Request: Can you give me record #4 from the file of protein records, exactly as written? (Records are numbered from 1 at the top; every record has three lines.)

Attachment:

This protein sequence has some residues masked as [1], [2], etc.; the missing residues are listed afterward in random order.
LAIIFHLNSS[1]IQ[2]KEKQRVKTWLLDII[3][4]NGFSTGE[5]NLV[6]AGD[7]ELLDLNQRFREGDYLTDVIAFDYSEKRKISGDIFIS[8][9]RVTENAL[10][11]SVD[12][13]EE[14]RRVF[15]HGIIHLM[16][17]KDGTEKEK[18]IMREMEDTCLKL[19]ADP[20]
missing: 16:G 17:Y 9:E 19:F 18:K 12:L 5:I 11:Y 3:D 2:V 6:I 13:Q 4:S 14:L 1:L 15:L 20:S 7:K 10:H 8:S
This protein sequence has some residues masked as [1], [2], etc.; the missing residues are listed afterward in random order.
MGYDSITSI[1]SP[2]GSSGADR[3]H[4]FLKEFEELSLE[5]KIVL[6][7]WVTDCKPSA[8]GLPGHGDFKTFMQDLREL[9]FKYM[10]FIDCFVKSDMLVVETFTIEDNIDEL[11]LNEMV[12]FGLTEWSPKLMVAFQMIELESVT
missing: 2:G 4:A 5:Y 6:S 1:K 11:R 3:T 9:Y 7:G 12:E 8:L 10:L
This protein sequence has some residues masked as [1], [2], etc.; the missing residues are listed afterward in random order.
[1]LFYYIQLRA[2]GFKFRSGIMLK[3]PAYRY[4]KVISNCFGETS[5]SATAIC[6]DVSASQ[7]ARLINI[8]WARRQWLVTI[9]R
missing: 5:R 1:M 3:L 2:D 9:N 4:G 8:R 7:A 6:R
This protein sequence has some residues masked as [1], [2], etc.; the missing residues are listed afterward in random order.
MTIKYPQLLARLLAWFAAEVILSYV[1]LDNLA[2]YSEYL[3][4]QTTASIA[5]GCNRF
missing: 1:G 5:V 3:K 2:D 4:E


This protein sequence has some residues masked as [1], [2], etc.; the missing residues are listed afterward in random order.
MTIKYPQLLARLLAWFAAEVILSYV[1]LDNLA[2]YSEYL[3][4]QTTASIA[5]GCNRF
missing: 1:G 5:V 3:K 2:D 4:E